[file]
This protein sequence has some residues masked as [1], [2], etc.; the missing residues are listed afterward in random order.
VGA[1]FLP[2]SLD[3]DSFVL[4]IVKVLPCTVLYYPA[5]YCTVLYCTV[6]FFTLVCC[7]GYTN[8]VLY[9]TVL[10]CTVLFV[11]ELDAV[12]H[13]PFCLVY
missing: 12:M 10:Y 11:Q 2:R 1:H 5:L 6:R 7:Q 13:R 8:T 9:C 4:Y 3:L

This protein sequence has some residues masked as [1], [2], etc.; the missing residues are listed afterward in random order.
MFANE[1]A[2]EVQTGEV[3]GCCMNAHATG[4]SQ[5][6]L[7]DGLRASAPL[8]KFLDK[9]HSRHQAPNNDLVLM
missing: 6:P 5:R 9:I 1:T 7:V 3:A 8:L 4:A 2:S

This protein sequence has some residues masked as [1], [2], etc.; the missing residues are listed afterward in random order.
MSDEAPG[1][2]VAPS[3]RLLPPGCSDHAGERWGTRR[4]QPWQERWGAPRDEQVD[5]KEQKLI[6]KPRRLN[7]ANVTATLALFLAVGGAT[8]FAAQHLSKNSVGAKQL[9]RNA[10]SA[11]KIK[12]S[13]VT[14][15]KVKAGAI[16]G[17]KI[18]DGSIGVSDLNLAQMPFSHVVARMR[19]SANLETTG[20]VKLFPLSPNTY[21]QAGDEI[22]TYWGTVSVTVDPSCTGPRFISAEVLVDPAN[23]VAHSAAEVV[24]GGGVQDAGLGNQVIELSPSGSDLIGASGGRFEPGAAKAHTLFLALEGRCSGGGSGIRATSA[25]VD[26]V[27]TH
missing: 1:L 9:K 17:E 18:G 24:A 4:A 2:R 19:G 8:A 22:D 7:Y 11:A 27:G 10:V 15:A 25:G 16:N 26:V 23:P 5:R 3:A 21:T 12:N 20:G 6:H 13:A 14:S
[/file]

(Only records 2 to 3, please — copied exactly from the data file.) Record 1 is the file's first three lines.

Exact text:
This protein sequence has some residues masked as [1], [2], etc.; the missing residues are listed afterward in random order.
MFANE[1]A[2]EVQTGEV[3]GCCMNAHATG[4]SQ[5][6]L[7]DGLRASAPL[8]KFLDK[9]HSRHQAPNNDLVLM
missing: 6:P 5:R 9:I 1:T 7:V 3:A 8:L 4:A 2:S

This protein sequence has some residues masked as [1], [2], etc.; the missing residues are listed afterward in random order.
MSDEAPG[1][2]VAPS[3]RLLPPGCSDHAGERWGTRR[4]QPWQERWGAPRDEQVD[5]KEQKLI[6]KPRRLN[7]ANVTATLALFLAVGGAT[8]FAAQHLSKNSVGAKQL[9]RNA[10]SA[11]KIK[12]S[13]VT[14][15]KVKAGAI[16]G[17]KI[18]DGSIGVSDLNLAQMPFSHVVARMR[19]SANLETTG[20]VKLFPLSPNTY[21]QAGDEI[22]TYWGTVSVTVDPSCTGPRFISAEVLVDPAN[23]VAHSAAEVV[24]GGGVQDAGLGNQVIELSPSGSDLIGASGGRFEPGAAKAHTLFLALEGRCSGGGSGIRATSA[25]VD[26]V[27]TH
missing: 1:L 9:K 17:E 18:G 24:A 4:A 2:R 19:G 8:A 22:D 7:Y 11:A 27:G 10:V 15:A 25:G 16:N 26:V 23:P 5:R 3:A 21:T 12:N 20:G 6:H 13:A 14:S